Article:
[R] about the function order()

Emmanuel Charpentier charpent at bacbuc.dyndns.org
Tue Nov 27 15:28:41 CET 2001

According to Thomas Lumley :

 >In a sense it's doing the opposite of what you thought.

 >The definition of order() is basically that
 >   a[order(a)]
 >is in increasing order. This works with your example, where the correct
 >order is the fourth, second, first, then third element.

 >You may have been looking for rank(), which returns the rank of the
/>R> a <- c(4.1, 3.2, 6.1, 3.1) /
/>R> order(a) /
 >[1] 4 2 1 3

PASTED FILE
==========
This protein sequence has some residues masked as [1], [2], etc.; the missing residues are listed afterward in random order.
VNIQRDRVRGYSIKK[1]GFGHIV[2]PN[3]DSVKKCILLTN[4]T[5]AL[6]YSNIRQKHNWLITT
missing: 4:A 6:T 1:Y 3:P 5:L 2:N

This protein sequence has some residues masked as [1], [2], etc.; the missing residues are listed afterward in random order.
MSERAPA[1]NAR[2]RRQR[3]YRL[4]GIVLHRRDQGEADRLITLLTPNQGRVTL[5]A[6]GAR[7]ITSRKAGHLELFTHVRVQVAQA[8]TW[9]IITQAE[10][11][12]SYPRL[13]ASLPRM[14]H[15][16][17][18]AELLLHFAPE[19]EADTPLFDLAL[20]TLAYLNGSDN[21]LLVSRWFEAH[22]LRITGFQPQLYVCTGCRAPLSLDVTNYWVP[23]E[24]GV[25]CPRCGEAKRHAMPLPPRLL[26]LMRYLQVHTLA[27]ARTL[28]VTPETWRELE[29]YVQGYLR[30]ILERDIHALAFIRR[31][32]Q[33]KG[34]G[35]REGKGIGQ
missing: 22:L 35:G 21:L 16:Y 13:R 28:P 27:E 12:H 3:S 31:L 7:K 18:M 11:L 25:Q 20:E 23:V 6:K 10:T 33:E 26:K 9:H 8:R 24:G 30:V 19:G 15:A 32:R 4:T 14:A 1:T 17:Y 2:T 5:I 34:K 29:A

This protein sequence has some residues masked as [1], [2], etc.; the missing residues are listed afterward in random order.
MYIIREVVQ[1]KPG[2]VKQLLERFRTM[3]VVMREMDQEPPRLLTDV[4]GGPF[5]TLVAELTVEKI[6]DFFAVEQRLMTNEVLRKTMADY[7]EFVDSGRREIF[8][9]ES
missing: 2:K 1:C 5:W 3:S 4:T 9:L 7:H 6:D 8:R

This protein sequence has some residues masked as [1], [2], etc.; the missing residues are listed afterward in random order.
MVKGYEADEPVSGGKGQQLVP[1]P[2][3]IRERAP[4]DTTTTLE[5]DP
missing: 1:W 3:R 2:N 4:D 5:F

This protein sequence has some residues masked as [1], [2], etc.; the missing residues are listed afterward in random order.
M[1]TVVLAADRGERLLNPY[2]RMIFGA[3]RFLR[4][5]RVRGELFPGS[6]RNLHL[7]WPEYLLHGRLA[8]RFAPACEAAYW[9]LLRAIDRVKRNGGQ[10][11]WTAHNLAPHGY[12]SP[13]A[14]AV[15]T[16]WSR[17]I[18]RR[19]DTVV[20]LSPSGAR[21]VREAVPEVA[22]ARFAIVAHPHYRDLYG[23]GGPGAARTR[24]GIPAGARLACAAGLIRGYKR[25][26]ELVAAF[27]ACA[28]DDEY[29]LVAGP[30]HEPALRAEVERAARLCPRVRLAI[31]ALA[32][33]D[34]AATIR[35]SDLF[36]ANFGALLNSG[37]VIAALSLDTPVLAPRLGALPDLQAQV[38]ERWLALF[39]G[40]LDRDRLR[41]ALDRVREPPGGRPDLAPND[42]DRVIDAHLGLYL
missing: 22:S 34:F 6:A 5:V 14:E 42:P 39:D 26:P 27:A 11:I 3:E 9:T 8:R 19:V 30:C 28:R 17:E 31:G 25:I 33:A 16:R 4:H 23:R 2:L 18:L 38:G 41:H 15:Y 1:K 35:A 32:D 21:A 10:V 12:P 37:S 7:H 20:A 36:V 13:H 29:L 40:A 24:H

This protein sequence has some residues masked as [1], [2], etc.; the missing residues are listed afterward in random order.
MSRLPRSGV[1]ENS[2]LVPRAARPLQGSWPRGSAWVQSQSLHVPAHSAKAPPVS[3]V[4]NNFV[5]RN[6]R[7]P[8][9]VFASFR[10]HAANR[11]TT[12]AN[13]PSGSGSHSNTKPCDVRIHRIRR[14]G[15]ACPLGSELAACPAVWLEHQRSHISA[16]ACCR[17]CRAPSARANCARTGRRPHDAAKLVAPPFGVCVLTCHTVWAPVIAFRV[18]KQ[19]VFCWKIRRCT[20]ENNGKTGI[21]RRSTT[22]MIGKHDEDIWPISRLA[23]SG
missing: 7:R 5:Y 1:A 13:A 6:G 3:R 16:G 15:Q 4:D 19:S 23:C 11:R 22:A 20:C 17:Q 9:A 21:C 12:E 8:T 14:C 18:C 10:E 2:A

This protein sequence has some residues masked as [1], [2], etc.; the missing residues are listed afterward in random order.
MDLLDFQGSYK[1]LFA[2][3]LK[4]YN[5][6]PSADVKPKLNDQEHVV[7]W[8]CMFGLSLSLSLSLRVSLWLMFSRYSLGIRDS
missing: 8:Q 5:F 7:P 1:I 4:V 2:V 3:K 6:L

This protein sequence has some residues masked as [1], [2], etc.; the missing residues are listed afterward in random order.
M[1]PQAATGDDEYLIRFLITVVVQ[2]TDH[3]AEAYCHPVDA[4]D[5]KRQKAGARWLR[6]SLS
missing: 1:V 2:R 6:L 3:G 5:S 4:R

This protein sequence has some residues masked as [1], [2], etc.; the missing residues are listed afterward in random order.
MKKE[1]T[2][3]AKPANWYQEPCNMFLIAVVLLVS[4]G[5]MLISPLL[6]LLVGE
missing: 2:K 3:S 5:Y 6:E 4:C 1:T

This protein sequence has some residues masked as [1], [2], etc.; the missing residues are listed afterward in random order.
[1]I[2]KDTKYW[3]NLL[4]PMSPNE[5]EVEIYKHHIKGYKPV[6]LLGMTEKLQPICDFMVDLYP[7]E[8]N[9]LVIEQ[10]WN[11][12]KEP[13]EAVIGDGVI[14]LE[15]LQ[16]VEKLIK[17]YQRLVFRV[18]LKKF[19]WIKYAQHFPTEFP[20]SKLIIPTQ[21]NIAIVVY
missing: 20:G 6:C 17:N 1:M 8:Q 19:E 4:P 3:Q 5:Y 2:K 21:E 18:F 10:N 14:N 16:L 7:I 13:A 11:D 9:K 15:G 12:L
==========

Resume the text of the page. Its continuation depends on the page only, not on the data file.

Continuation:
/>R> rank(a) /
 >[1] 3 2 4 1
 >so rank() tells you what order the numbers are in, order() tells you how
 >to get them in ascending order.

Hmmm ... meaning that order behaves like the (gradeup) APL function, 
right ? (Yes, I'm *that* old ...).

That should imply that, barring possible ties, rank(x) == 
order(order(x)). Right ?

So : why distinc implementations ? Are there efficiency considerations 
I'm missing ?

Or am I completely mistaken ?

                    Emmanuel Charpentier

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